Weighing the defence implications of BAE-EADS consolidation

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Greater consolidation of the European defence industry via a possible merger between BAE Systems and EADS would boost efforts to further harmonise the continent's main military programmes.

Considerable advances have been made within the last several years, with the companies already the lead partners in the consortium responsible for the Eurofighter Typhoon combat aircraft, and as part of Europe's leading missile manufacturer, MBDA. Neither entity should be affected by the suggested closer integration between the parent companies, with the latter in particular having already moved to address the previous duplication that existed among the guided weapons industry in France, Germany and the UK a decade ago.

Harder issues to be faced in the fighter sector would concern the unified company's strategy about offering the Typhoon against the Dassault Rafale in future contests, due to EADS's existing 46.32% stake in the French airframer. The types went head to head in India's medium multirole combat aircraft battle, which was won by a Dassault-led team, and could easily continue to do so in other parts of the world if some nationally important activities are to be ring-fenced, as promised by BAE and EADS.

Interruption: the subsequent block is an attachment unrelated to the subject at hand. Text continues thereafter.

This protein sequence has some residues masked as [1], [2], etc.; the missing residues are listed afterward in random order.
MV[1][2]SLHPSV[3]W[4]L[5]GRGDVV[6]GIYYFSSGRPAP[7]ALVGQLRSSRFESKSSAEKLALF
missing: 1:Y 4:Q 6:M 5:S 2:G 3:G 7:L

BAE's involvement as a production partner on the Lockheed Martin F-35 would have to remain the subject of UK-US relations only, but its offer of long-term jobs security would rule out any move to halt the company's significant role in the world's largest defence programme.

But with the current order books for the Eurofighter and Rafale to only sustain production until around the end of this decade, it is in the next-generation of European combat aircraft that efficiencies could be found. If such platforms are to be unmanned, then a coming together of BAE and EADS could succeed in driving through a vision of delivering a common solution capable of meeting the needs of many nations. A driving ambition for Stefan Zoller - the recently departed chief executive of EADS's Cassidian defence unit - a unified company could succeed in pulling together the expertise held in France, Germany and the UK.

BAE and Dassault have already signed a memorandum of understanding to collaborate in the development of medium-altitude, long-endurance and unmanned combat air vehicles, and the incorporation of Cassidian's technology development work on designs including the Barracuda and Talarion could be welcome.

One area that a merger would not address is the duplication found in Europe's defence electronics industry, where a streamlined BAE/EADS entity would face competition from Italy's Selex Galileo, part of Finmeccanica.